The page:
A U.S. district court entered a judgment against five individuals and the telemarketing operation they ran for violating the Federal Trade Commission Act and the FTC’s Telemarketing Sales Rule. 

The court order permanently bars the defendants, who operated under a variety of names - including NHS Systems Inc. - from telemarketing, charging consumers’ bank accounts and making false and misleading statements. It requires them to pay almost $6.9 million, the amount the scheme bilked from consumers.

Judge Juan R. Sánchez wrote that, “All defendants have acted with reckless disregard for the financial interest and security of thousands of consumers. They have demonstrated their continued ability, desire, and success in committing the same deceptive acts. The danger of recurrent violations is real.”

A complaint from the Federal Trade Commission, filed in 2009, said the defendants used third-party telemarketers to "unfairly and deceptively market and charge consumers for one or more discount health programs."

During sales calls, the telemarketers led consumers to believe they were from, or affiliated with, U.S. government agencies - including the Social Security Administration, the Internal Revenue Service, and Medicare. They promised consumers they would receive substantial deposits into their bank accounts – in the form of grants, tax refunds or tax rebates – if they first provided their account or credit card information. In many cases, the callers told consumers that they had been unconditionally selected.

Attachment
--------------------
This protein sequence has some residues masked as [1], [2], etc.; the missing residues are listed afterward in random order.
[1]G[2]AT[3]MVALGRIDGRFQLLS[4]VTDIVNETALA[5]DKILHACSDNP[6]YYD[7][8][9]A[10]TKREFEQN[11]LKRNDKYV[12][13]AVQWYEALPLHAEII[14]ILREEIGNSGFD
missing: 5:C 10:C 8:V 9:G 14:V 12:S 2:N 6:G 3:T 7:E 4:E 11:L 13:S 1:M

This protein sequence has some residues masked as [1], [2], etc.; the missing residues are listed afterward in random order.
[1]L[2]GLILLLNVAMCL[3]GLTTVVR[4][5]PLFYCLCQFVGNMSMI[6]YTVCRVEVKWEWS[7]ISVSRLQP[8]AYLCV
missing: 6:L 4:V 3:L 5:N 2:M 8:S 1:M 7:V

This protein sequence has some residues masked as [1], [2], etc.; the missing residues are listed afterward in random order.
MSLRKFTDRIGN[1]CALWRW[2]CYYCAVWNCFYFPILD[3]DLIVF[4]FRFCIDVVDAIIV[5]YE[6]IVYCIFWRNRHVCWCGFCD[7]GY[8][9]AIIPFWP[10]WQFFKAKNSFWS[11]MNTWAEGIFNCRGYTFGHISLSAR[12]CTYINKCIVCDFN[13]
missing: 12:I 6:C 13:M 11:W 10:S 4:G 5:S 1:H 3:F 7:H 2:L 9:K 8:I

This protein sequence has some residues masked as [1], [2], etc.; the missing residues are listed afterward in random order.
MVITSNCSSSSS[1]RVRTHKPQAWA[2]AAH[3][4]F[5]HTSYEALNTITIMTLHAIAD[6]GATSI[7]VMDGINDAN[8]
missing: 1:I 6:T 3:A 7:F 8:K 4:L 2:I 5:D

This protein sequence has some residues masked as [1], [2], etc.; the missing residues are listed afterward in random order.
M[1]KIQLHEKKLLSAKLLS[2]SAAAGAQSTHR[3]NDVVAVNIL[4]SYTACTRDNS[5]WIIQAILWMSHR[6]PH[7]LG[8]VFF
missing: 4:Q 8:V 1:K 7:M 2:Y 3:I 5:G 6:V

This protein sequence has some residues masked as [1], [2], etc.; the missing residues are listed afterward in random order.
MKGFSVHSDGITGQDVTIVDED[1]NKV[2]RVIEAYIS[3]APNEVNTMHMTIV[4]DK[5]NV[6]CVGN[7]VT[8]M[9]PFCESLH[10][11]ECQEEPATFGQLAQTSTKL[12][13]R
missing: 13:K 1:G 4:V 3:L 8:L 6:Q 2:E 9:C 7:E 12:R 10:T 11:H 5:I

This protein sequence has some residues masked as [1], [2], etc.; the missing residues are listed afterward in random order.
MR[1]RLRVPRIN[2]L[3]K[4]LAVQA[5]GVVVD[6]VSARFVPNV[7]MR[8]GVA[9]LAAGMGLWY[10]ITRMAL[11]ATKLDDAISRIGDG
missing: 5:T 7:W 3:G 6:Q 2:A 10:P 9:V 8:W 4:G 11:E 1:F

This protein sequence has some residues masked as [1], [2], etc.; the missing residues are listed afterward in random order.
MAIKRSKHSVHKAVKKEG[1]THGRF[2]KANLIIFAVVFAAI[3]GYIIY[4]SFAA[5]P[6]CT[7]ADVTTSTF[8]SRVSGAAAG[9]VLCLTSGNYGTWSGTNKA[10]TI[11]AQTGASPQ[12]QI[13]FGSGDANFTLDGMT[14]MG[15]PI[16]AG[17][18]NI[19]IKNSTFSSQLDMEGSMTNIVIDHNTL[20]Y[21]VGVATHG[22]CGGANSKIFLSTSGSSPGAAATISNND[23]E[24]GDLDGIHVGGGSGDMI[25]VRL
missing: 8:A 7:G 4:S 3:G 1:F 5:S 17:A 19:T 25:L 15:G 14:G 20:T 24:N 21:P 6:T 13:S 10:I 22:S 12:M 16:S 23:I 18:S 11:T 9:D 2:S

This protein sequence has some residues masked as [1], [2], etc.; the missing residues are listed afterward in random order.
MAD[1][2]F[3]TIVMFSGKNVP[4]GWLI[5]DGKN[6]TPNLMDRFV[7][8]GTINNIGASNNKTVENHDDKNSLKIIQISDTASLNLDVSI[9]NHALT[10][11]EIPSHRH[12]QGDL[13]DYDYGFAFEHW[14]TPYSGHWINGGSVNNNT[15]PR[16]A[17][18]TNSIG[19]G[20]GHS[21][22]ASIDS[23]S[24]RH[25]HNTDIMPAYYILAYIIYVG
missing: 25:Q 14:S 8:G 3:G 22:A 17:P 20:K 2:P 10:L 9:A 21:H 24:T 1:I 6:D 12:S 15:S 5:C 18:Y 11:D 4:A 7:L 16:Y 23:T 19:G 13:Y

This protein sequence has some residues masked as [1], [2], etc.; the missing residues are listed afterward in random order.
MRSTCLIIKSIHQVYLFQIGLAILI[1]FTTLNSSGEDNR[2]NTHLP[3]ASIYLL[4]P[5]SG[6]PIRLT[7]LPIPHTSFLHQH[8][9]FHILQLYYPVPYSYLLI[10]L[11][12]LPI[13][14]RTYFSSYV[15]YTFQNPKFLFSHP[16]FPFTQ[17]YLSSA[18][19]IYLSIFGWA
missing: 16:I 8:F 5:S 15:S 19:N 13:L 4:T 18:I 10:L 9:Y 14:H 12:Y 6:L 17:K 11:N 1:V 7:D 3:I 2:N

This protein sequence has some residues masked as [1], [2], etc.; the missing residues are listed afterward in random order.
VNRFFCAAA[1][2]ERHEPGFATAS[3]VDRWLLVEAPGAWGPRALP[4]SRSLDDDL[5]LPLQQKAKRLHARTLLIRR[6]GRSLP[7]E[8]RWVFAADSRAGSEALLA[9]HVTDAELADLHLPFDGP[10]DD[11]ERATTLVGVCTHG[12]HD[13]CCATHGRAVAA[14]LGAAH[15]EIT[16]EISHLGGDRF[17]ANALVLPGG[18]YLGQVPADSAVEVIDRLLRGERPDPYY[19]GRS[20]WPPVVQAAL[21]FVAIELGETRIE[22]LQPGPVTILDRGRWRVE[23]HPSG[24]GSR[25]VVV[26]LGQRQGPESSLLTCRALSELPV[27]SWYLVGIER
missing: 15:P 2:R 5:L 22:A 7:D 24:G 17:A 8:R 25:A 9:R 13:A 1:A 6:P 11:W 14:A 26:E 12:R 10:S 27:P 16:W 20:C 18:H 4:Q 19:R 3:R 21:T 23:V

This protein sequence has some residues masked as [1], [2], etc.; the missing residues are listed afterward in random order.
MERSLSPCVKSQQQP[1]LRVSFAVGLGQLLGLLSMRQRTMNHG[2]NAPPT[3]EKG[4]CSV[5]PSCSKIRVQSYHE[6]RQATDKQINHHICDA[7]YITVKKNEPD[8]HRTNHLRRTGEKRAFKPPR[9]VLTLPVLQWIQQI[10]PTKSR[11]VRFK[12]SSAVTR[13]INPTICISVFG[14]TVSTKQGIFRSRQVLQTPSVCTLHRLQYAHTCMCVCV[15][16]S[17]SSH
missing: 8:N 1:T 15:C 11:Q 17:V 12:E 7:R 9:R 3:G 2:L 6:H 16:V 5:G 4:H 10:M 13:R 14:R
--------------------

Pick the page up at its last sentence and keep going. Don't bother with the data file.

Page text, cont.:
The defendants’ telemarketers also allegedly used deceptive tactics to obtain a “verification” of consumers’ authorization to charge their accounts, and often created false verification recordings.  In some cases, the telemarketers told Medicare beneficiaries that they had to provide their financial information to continue receiving their benefits. In some cases, the defendants charged consumers’ financial accounts without any notice and without their authorization.

Consumers often were charged $29.95 to receive health care information, $299.95 to enroll in the program and $19.95 per month thereafter, finding themselves in a “discount health care program” they never agreed to purchase.  

In granting summary judgment against the NHS defendants, the court found that their conduct was unfair, as it “caused and was likely to cause substantial financial injury to the consumers.”  The court also found that that their conduct was deceptive and that the defendants’ telemarketers made the alleged misrepresentations to consumers, in violation of the FTC Act.

Finally, the court found that the NHS defendants violated several provisions of the Telemarketing Sales Rule by: 1) misrepresenting the total cost of the programs; 2) overcharging consumers; 3) charging consumers who were not enrolled in the healthcare program; 4) charging consumers to enroll in what was supposed to be a free program; 5) misrepresenting aspects of goods and services sold; and 6) using audio authorizations that did not comply with the Rule.

The judgment announced Wednesday resolves the FTC’s charges against the following individual defendants: 1) Nicole Bertrand; 2) Barry Kirstein; 3) David James Greer, also known as “Dannie Boie”; 4) Linke Jn Paul; and 5) Tasha Jn Paul, as well as the following corporate defendants: 1) NHS Systems Inc., also doing business as (d/b/a) National Healthcare Solutions and National Health Net Online; 2) Plus Health Savings Inc.; 3) Physicians Health Systems Inc.; 4) Physician Health Service LLC, also d/b/a American Health Benefits On Line; 5) Health Management LLC; 6) 6676529 Canada Inc.; 7) PHS Enterprises Inc.; 8) First Step Management Inc.; 9) Gold Dot Inc.; and 10) Nevada Business Solutions Inc.

The following defendants previously settled the FTC’s charges: 1) Harry F. Bell, Jr.; 2) John E. Bartholomew, Interface Management Inc., and Beginning Again Inc.; and 3) Donna Newman.

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